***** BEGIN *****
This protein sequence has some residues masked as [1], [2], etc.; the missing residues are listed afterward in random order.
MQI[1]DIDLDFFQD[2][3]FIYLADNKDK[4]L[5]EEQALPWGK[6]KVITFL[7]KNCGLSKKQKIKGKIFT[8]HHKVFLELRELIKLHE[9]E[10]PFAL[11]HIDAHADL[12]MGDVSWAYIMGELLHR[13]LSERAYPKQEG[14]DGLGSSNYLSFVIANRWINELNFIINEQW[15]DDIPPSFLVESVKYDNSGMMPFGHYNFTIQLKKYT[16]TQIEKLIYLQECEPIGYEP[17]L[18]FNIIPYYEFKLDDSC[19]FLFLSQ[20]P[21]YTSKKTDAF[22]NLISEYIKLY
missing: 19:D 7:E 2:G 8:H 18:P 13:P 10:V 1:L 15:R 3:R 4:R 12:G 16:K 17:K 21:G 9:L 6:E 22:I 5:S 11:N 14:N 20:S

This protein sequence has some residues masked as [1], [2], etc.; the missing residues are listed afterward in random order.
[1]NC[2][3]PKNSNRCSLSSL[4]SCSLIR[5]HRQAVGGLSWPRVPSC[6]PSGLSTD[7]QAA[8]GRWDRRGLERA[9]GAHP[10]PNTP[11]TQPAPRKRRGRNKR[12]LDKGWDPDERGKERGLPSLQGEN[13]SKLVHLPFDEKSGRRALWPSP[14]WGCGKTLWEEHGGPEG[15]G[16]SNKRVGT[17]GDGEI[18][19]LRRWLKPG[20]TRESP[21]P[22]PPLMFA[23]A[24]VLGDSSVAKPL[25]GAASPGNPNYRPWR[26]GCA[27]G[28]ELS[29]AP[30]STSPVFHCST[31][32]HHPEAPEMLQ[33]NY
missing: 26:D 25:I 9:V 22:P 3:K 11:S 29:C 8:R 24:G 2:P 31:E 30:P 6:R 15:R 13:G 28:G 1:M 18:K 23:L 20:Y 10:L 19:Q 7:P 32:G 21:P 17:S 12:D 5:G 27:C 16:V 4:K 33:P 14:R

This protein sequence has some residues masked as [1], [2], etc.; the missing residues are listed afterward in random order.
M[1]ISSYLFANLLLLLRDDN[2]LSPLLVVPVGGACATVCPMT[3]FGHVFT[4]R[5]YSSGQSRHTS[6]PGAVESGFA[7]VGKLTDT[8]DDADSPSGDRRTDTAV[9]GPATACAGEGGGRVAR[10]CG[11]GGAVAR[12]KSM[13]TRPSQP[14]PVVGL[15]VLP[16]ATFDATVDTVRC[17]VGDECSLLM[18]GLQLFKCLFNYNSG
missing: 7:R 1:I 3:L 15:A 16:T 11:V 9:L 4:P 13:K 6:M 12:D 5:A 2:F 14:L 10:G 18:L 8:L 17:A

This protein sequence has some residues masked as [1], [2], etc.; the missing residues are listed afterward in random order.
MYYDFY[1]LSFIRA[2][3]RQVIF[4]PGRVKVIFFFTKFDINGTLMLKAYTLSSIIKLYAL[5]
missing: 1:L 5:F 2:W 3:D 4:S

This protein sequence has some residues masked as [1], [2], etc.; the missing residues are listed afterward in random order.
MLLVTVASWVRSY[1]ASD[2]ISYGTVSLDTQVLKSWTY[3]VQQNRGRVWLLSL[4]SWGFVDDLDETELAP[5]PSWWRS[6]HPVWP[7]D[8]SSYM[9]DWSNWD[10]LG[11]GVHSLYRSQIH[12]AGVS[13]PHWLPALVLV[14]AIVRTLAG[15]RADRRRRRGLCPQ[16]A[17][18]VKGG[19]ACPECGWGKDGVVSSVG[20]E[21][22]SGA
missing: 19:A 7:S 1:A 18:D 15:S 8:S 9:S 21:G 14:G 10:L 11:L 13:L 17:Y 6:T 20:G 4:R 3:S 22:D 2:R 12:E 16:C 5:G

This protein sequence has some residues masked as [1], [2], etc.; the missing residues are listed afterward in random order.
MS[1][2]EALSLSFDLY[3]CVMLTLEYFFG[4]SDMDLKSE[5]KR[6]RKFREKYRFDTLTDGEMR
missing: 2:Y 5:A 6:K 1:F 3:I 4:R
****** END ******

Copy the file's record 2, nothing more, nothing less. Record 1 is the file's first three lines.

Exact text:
This protein sequence has some residues masked as [1], [2], etc.; the missing residues are listed afterward in random order.
[1]NC[2][3]PKNSNRCSLSSL[4]SCSLIR[5]HRQAVGGLSWPRVPSC[6]PSGLSTD[7]QAA[8]GRWDRRGLERA[9]GAHP[10]PNTP[11]TQPAPRKRRGRNKR[12]LDKGWDPDERGKERGLPSLQGEN[13]SKLVHLPFDEKSGRRALWPSP[14]WGCGKTLWEEHGGPEG[15]G[16]SNKRVGT[17]GDGEI[18][19]LRRWLKPG[20]TRESP[21]P[22]PPLMFA[23]A[24]VLGDSSVAKPL[25]GAASPGNPNYRPWR[26]GCA[27]G[28]ELS[29]AP[30]STSPVFHCST[31][32]HHPEAPEMLQ[33]NY
missing: 26:D 25:I 9:V 22:P 3:K 11:S 29:C 8:R 24:G 2:P 31:E 30:P 6:R 15:R 13:G 28:G 1:M 18:K 23:L 20:Y 10:L 19:Q 7:P 32:G 21:P 17:S 12:D 5:G 27:C 16:V 4:K 33:P 14:R